The EITC is a tax credit available to working families by matching a family's earned income. Workers with one child and an income under $33,030 can receive a tax credit up to $2,662, and working families with more than one child and an income under $37,263 can receive a credit up to $4,400. For single adults making $11,750 or less, a small credit of up to $399 is available. The credits are refundable, meaning the tax filer can receive a tax refund that exceeds what that person has paid in federal taxes. A person who paid $1,000 in federal taxes but who is eligible for a $1,500 tax credit, for example, would eliminate their $1,000 tax and receive the remaining $500. For many low-income families, this refund benefit also helps offset the impact of payroll tax (Social Security) and state and local taxes. Some states also have their own state credit that compliments the federal credit.

Kits to help state and local advocates and officials promote the EITC are now available. They include additional information, posters, strategies on how to promote the credit, and information in more than one language. The kits also provide details on how to qualify for the Children's Tax Credit (CTC) and the Dependent Care Tax Credit (DCTX). The CTC provides up to $1,000 per child under the age of 17, and the DCTX credit can help offset the cost of child care and dependent care expenses. For more information about these tax credits and how to obtain EITC outreach kits, go to: http://www.cbpp.org/eic2006/.

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CWLA's Legislative Alerts Now Available to Subscribers

CWLA's Legislative Alerts provide breaking news, advocacy information, and critically important, timely details about legislative work. In an effort to broaden our advocacy network on behalf of children, CWLA has opened subscription to this information to the general public. Previously, alerts were sent to CWLA members only.

This effort compliments the availability of CWLA's weekly electronic legislative newsletter, Children's Monitor, which is also available to any subscriber. We encourage you to register online to receive these items directly, and to pass the information on to other colleagues, family, and friends.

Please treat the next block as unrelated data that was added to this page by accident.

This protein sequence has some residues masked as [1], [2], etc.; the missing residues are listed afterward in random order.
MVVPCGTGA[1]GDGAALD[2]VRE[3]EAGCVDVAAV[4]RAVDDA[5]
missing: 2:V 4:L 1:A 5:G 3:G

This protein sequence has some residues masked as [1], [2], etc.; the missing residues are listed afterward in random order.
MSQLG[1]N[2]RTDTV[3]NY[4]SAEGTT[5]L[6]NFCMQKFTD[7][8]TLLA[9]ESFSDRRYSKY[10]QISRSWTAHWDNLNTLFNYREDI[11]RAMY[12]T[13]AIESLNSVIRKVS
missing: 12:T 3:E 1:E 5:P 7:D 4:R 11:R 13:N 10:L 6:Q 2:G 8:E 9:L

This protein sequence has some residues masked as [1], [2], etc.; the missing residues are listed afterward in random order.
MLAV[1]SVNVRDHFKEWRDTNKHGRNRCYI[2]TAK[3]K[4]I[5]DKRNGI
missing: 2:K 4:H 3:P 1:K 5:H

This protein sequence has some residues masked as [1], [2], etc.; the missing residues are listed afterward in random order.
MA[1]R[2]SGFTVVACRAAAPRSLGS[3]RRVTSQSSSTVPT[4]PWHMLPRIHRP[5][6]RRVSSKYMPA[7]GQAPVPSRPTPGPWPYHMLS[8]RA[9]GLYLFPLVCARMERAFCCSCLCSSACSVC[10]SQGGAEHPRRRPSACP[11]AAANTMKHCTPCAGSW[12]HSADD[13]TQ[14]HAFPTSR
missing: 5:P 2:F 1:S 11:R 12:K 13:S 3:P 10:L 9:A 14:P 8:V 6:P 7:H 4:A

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Children 2006: Securing Brighter Futures

Preparations are underway for CWLA's 2006 National Conference: Securing Brighter Futures, February 27-March 1. CWLA will bring leading child welfare practitioners, teachers, researchers, and advocates together in Washington, DC, to learn and share how to best meet the needs of children in foster care.

CWLA's annual Hill Day gives conference attendees an opportunity to meet with members of Congress about the issues that affect the children, youth, and families we serve. Hill Day participants will learn about key children's issues facing Congress from leaders in the field, CWLA staff, and directly from policymakers. Members of Congress need to hear what their votes will mean for children, youth, and families in your state and local community. Make your voice heard at Hill Day 2006!

For more information and to register, visit our website

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Key Upcoming Dates for Congress

Second session of 109th Congress begins: Senate, January 18, 2006, House, January 31, 2006

President's State of the Union Address: January 31, 2006

Expected House Vote on Budget Reconciliation: February 1, 2006

Release of President's FY 2007 budget: February 6, 2006